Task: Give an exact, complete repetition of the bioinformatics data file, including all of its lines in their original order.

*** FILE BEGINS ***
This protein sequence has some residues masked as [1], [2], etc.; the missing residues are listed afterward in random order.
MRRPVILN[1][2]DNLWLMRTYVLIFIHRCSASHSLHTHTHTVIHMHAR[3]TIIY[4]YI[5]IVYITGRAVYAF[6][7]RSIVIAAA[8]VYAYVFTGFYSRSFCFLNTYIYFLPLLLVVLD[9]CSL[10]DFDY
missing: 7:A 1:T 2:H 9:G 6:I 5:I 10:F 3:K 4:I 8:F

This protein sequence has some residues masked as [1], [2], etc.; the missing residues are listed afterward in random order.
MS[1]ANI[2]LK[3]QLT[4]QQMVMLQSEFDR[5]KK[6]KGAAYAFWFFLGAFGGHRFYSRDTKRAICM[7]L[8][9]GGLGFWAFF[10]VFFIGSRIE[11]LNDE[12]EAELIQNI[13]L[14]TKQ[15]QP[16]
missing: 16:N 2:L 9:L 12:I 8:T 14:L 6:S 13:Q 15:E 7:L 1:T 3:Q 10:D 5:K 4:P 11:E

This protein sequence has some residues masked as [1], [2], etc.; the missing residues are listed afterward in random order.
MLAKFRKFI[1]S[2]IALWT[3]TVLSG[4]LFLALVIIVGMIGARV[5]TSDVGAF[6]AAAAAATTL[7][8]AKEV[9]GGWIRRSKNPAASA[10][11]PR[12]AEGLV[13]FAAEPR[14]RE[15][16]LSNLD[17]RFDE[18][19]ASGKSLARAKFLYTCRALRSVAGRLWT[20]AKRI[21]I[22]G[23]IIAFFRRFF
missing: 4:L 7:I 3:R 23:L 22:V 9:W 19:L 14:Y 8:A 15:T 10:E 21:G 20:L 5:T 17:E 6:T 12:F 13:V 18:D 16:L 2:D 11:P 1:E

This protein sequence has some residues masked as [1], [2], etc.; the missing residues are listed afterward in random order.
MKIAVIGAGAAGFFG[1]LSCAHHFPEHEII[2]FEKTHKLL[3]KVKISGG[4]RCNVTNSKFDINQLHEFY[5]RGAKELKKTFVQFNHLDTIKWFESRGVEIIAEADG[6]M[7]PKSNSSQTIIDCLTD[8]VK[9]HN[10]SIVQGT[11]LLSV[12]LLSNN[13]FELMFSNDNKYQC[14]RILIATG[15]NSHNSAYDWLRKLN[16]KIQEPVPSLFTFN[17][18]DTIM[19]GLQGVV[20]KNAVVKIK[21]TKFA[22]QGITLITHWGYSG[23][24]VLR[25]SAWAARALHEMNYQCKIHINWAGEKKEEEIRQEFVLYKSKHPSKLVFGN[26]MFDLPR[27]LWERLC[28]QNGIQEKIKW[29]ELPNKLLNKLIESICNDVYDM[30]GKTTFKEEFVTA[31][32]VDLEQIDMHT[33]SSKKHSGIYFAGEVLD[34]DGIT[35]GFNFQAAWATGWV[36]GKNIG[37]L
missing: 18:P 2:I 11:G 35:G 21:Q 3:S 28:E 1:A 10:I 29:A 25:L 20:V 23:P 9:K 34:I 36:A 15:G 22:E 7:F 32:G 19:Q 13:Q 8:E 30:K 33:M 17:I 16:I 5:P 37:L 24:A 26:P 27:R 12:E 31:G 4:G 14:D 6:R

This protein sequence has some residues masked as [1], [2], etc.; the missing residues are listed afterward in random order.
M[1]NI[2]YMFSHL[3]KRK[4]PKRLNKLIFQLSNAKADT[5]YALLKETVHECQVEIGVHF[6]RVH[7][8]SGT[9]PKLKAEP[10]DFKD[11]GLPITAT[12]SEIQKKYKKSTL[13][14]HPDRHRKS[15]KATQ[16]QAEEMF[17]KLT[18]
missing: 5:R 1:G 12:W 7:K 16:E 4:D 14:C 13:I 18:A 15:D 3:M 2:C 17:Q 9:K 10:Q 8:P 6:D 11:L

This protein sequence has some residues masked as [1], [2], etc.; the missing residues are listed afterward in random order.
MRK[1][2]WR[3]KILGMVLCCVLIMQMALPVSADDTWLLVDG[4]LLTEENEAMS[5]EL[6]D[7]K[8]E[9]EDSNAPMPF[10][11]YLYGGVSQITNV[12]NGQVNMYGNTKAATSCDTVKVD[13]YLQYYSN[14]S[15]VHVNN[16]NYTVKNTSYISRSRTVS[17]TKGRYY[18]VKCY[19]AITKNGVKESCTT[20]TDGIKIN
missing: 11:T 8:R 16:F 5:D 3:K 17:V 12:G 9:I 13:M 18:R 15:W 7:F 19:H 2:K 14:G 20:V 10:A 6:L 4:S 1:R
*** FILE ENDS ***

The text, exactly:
This protein sequence has some residues masked as [1], [2], etc.; the missing residues are listed afterward in random order.
MRRPVILN[1][2]DNLWLMRTYVLIFIHRCSASHSLHTHTHTVIHMHAR[3]TIIY[4]YI[5]IVYITGRAVYAF[6][7]RSIVIAAA[8]VYAYVFTGFYSRSFCFLNTYIYFLPLLLVVLD[9]CSL[10]DFDY
missing: 7:A 1:T 2:H 9:G 6:I 5:I 10:F 3:K 4:I 8:F

This protein sequence has some residues masked as [1], [2], etc.; the missing residues are listed afterward in random order.
MS[1]ANI[2]LK[3]QLT[4]QQMVMLQSEFDR[5]KK[6]KGAAYAFWFFLGAFGGHRFYSRDTKRAICM[7]L[8][9]GGLGFWAFF[10]VFFIGSRIE[11]LNDE[12]EAELIQNI[13]L[14]TKQ[15]QP[16]
missing: 16:N 2:L 9:L 12:I 8:T 14:L 6:S 13:Q 15:E 7:L 1:T 3:Q 10:D 5:K 4:P 11:E

This protein sequence has some residues masked as [1], [2], etc.; the missing residues are listed afterward in random order.
MLAKFRKFI[1]S[2]IALWT[3]TVLSG[4]LFLALVIIVGMIGARV[5]TSDVGAF[6]AAAAAATTL[7][8]AKEV[9]GGWIRRSKNPAASA[10][11]PR[12]AEGLV[13]FAAEPR[14]RE[15][16]LSNLD[17]RFDE[18][19]ASGKSLARAKFLYTCRALRSVAGRLWT[20]AKRI[21]I[22]G[23]IIAFFRRFF
missing: 4:L 7:I 3:R 23:L 22:V 9:W 19:L 14:Y 8:A 15:T 10:E 21:G 20:L 5:T 17:E 6:T 12:F 13:V 18:D 16:L 2:D 11:P 1:E

This protein sequence has some residues masked as [1], [2], etc.; the missing residues are listed afterward in random order.
MKIAVIGAGAAGFFG[1]LSCAHHFPEHEII[2]FEKTHKLL[3]KVKISGG[4]RCNVTNSKFDINQLHEFY[5]RGAKELKKTFVQFNHLDTIKWFESRGVEIIAEADG[6]M[7]PKSNSSQTIIDCLTD[8]VK[9]HN[10]SIVQGT[11]LLSV[12]LLSNN[13]FELMFSNDNKYQC[14]RILIATG[15]NSHNSAYDWLRKLN[16]KIQEPVPSLFTFN[17][18]DTIM[19]GLQGVV[20]KNAVVKIK[21]TKFA[22]QGITLITHWGYSG[23][24]VLR[25]SAWAARALHEMNYQCKIHINWAGEKKEEEIRQEFVLYKSKHPSKLVFGN[26]MFDLPR[27]LWERLC[28]QNGIQEKIKW[29]ELPNKLLNKLIESICNDVYDM[30]GKTTFKEEFVTA[31][32]VDLEQIDMHT[33]SSKKHSGIYFAGEVLD[34]DGIT[35]GFNFQAAWATGWV[36]GKNIG[37]L
missing: 18:P 2:I 11:G 35:G 21:Q 3:S 28:E 1:A 10:I 29:A 25:L 20:V 23:P 9:K 34:I 36:A 15:G 22:E 7:F 32:G 19:Q 13:Q 8:E 30:K 33:M 17:I 16:I 5:P 37:L 24:A 26:P 27:R 12:E 31:G 4:G 14:D 6:R

This protein sequence has some residues masked as [1], [2], etc.; the missing residues are listed afterward in random order.
M[1]NI[2]YMFSHL[3]KRK[4]PKRLNKLIFQLSNAKADT[5]YALLKETVHECQVEIGVHF[6]RVH[7][8]SGT[9]PKLKAEP[10]DFKD[11]GLPITAT[12]SEIQKKYKKSTL[13][14]HPDRHRKS[15]KATQ[16]QAEEMF[17]KLT[18]
missing: 5:R 1:G 12:W 7:K 16:E 4:D 14:C 13:I 18:A 15:D 3:M 2:C 17:Q 9:K 10:Q 8:P 6:D 11:L

This protein sequence has some residues masked as [1], [2], etc.; the missing residues are listed afterward in random order.
MRK[1][2]WR[3]KILGMVLCCVLIMQMALPVSADDTWLLVDG[4]LLTEENEAMS[5]EL[6]D[7]K[8]E[9]EDSNAPMPF[10][11]YLYGGVSQITNV[12]NGQVNMYGNTKAATSCDTVKVD[13]YLQYYSN[14]S[15]VHVNN[16]NYTVKNTSYISRSRTVS[17]TKGRYY[18]VKCY[19]AITKNGVKESCTT[20]TDGIKIN
missing: 11:T 8:R 16:F 5:D 3:K 17:V 12:G 9:I 13:M 18:R 15:W 7:F 19:H 2:K 14:G 20:V 10:A 6:L 4:S 1:R